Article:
It was designed to protect shuttle crew in the event of loss of cabin pressure at altitudes up to 30 km, but unlike the LES it was a full-pressure suit. It also served to insulate the crew from cold air or water temperatures after a bail out from the shuttle. During re-entry, the same anti-G protection system used in LES, consisting of pressure bladders in the legs and lower abdomen, fought pooling of blood in the lower body after prolonged exposure to microgravity. The suit also protected the crew from any contamination in the cabin atmosphere. ACES also provided a liquid cooling undergarment.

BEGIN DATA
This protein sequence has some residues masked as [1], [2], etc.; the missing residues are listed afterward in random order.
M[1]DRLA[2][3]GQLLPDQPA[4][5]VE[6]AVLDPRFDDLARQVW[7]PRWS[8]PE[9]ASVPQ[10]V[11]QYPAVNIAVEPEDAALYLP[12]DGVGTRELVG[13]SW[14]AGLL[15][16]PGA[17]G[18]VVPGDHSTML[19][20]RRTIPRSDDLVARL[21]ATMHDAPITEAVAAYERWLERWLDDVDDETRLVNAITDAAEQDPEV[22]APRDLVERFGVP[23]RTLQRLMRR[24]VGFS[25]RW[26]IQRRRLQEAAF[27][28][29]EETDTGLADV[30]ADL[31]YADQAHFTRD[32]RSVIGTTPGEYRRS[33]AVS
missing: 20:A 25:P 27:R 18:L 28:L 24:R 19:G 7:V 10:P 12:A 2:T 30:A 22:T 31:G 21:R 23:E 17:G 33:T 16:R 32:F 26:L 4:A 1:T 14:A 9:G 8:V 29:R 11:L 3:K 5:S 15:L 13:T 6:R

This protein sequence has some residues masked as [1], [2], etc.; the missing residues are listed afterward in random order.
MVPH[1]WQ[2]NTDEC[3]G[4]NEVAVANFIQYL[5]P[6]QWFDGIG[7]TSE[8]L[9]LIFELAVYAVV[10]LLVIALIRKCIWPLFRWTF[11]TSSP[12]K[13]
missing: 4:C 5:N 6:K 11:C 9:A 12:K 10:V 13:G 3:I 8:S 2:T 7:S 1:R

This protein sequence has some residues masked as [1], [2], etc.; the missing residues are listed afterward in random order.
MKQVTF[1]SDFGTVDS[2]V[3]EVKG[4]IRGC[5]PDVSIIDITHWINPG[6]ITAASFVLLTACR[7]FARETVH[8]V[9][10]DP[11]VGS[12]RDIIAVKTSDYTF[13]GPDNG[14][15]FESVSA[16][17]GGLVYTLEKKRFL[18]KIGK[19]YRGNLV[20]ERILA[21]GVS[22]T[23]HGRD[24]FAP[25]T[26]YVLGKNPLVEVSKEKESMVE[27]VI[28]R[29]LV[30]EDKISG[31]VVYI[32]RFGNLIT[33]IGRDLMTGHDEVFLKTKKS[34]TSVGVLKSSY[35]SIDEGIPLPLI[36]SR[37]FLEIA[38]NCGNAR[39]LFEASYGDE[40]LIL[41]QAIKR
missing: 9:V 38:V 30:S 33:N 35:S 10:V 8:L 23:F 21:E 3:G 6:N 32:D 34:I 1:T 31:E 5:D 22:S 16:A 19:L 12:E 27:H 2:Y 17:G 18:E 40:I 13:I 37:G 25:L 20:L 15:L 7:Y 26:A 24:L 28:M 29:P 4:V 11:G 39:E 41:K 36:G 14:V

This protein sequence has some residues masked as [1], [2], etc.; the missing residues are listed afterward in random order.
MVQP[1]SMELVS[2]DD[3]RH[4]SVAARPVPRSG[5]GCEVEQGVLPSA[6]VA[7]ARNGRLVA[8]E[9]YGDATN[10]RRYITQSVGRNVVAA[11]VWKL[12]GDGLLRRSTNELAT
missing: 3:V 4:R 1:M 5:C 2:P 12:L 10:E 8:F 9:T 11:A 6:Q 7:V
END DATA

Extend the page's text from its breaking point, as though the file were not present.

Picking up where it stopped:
The S1035 ACES incorporated further refinements and was a true full pressure type garment developed, again, using proven and qualified technology from the most recent USAF Advanced Lightweight Pressure Suit (David Clark model S1034). The suit included integrated life support subsystems with breathable bladders. The S1035 ACES began initial service use on NASA mission STS-64, 9 September 1994.